LITTLE ROCK — When Glenave Curtis put together a book of her favorite recipes and devotional writings she didn’t bother seeking a traditional publishing house. The great-grandmother from Judsonia hit the Internet in search of a self-publishing company. She found Author House, a division of Indiana-based Author Solutions, Inc., one of many print-on-demand companies ready to help aspiring writers attain their dream of publishing a book.
Curtis, 79, had a lifetime’s worth of recipes from her days as a home economics teacher and as a mother and grandmother. Family members and former students urged her to write a cookbook and she worked on it off and on for several years. The completed book, Recipes for Body and Soul, is a hefty 400-page paperback - a legacy for her family. Iteven includes the first recipe she ever made - chocolate drop cookies at age 10.
“Cooking has been a great joy to me in many, many ways,” Curtis said. “All this time I was gathering recipes and I have a huge collection and after a while I thought, ‘I can do this.’”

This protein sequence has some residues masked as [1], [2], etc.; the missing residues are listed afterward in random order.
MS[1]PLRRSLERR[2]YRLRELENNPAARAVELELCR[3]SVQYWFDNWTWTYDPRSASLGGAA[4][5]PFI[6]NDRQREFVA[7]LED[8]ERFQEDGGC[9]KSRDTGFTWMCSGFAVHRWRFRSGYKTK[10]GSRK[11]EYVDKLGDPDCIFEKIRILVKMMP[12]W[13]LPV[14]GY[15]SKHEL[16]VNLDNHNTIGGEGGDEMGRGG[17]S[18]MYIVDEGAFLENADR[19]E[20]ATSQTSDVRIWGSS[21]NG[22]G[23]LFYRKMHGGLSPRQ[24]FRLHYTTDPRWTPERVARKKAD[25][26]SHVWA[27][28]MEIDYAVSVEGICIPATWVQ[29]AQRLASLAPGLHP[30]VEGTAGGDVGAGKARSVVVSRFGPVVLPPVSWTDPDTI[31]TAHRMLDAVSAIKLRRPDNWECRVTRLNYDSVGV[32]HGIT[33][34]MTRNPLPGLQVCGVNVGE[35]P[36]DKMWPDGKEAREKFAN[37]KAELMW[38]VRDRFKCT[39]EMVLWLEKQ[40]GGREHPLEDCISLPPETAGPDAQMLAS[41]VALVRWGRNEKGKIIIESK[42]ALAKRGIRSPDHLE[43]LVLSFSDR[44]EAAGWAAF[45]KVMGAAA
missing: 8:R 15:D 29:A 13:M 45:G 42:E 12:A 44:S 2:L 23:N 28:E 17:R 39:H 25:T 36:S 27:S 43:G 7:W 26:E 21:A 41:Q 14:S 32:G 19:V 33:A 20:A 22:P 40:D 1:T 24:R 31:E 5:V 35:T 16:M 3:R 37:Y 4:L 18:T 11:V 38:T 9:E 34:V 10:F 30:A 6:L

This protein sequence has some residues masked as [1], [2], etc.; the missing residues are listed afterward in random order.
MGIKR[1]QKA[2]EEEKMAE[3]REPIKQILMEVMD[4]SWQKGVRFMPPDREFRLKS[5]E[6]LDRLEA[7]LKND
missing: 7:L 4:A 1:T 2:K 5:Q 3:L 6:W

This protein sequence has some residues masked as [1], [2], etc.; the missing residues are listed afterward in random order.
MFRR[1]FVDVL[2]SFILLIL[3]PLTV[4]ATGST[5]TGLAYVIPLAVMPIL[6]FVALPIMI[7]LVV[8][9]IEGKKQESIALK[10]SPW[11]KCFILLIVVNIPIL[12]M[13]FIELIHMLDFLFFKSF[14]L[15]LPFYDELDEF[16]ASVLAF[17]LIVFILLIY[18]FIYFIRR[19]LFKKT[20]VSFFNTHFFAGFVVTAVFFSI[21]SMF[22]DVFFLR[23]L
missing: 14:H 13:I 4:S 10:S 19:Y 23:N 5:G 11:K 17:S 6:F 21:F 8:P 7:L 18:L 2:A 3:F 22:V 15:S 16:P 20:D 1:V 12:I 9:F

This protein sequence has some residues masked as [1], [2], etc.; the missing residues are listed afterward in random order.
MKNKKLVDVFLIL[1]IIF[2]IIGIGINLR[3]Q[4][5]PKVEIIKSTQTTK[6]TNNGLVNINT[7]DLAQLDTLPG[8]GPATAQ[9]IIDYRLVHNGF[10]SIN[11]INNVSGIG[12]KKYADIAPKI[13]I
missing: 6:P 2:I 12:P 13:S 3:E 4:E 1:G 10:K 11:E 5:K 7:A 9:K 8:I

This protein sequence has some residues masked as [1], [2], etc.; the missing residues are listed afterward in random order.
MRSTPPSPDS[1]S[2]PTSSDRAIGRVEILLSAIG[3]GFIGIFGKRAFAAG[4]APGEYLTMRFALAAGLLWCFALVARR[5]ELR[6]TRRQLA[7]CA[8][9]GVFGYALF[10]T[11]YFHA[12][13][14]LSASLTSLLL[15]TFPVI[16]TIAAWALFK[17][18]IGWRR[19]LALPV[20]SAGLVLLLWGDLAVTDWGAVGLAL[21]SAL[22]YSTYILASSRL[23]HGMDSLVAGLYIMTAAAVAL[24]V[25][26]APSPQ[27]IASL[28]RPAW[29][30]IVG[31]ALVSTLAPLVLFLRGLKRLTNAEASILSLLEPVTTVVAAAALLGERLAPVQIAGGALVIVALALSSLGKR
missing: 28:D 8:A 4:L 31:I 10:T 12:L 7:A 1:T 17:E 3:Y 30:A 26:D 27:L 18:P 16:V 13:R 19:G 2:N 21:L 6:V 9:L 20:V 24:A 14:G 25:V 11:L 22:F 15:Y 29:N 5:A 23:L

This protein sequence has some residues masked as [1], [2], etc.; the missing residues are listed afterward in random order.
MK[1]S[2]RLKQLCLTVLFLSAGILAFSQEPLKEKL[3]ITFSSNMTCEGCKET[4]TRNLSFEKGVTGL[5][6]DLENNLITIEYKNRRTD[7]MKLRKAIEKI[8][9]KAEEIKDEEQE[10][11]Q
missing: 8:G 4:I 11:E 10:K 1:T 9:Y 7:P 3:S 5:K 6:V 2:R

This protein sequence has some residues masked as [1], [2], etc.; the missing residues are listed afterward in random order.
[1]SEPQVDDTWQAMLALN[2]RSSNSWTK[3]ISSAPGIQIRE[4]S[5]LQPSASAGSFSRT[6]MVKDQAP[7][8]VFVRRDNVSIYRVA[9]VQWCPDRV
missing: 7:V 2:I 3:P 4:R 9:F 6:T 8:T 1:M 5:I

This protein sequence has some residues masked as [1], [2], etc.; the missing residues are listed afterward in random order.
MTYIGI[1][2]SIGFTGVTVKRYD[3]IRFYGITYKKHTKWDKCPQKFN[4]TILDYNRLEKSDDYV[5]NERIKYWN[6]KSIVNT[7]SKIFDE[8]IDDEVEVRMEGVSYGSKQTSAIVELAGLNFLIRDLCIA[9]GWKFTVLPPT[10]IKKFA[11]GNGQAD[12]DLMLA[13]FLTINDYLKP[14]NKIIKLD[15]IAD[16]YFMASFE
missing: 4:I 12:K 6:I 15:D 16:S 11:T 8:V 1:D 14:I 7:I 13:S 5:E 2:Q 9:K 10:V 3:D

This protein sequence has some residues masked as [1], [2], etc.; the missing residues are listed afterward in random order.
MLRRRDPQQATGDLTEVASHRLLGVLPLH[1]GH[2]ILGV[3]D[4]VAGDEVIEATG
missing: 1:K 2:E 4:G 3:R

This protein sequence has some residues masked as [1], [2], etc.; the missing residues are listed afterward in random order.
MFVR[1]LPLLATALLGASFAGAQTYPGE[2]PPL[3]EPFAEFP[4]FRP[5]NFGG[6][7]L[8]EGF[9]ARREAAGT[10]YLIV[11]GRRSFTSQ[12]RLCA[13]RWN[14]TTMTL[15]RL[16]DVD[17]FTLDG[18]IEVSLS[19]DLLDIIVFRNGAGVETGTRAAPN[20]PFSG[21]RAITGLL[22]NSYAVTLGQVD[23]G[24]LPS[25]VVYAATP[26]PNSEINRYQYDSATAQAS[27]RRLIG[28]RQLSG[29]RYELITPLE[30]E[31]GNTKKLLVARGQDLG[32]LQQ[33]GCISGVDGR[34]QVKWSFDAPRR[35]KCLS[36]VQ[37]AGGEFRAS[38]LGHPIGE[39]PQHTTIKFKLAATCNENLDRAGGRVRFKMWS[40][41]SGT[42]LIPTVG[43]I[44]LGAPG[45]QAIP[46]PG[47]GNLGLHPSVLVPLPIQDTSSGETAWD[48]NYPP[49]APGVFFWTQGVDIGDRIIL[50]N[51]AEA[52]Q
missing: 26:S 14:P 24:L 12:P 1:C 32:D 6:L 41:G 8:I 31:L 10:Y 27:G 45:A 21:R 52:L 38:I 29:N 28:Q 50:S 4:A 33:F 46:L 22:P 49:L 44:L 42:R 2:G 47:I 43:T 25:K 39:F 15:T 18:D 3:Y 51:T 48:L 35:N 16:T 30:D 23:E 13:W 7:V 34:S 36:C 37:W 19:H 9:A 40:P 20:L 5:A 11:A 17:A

But Curtis didn’t want the book to contain only recipes. She wanted it to nurture the soul, as well, so she called upon her years of Bible teaching and study and shares some of her own reflections and devotionals in the book.
“Recipes for the soul were much more important even though I have many more recipes for the body,” she said. “When I write, it’s what’s on my heart. They mean a lot to me.”
Curtis said it’s wonderful seeing her recipes and writings in book form and credits her family and her late husband, Dean, for inspiring herto complete the task.
“It’s a testimony to the family,” she said. “We had 57 years together and I have such wonderful memories. I smile a little bit and cry a little bit but I remember. I have four children and 12 grandchildren and so far I have 14 great-children and we are expecting four more.”
The new author didn’t want to say how much money she invested in the book. Her publisher, Author House, offers publishing packages for paperbacks and hardbacks starting at $599.